Near the end of a nine-month confrontation preceding the Compromise of 1850, Abraham Venable warned his fellow congressmen that "words become things." Indeed, in politics—then, as now—rhetoric makes reality. But while the legislative maneuvering, factional alignments, and specific measures of the Compromise of 1850 have been exhaustively studied, much of the language of the debate, where underlying beliefs and assumptions were revealed, has been neglected.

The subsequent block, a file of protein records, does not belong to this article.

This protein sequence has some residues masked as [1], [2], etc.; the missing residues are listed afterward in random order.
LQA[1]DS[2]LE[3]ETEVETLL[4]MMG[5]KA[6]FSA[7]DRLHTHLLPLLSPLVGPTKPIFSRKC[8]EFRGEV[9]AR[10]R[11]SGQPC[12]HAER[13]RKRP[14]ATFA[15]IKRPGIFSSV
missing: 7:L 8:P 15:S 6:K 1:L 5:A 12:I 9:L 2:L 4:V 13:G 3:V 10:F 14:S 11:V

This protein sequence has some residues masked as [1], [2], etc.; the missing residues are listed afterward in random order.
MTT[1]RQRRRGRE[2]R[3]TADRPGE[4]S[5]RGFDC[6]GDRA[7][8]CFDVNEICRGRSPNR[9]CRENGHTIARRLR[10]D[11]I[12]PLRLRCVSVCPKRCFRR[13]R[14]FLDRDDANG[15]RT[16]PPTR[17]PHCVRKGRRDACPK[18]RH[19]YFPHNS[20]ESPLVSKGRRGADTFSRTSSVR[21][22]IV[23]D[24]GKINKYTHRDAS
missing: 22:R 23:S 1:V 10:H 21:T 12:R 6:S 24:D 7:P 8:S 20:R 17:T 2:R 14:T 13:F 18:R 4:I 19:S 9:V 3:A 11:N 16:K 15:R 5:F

The Compromise of 1850 attempted to defuse confrontation between slave and free states on the status of territories acquired during the Mexican-American War—which would be free, which would allow slavery, and how the Fugitive Slave Law would be enacted. A Strife of Tongues tells the cultural and intellectual history of this pivotal political event through the lens of language, revealing the complex context of northern and southern ideological opposition within which the Civil War occurred a decade later. Deftly drawing on extensive records, from public discourse to private letters, Stephen Maizlish animates the most famous political characters of the age in their own words. This novel account reveals a telling irony—that the Compromise debates of 1850 only made obvious the hardening of sectional division of ideology, which led to a breakdown in the spirit of compromise in the antebellum period and laid the foundations of the U.S. Civil War.

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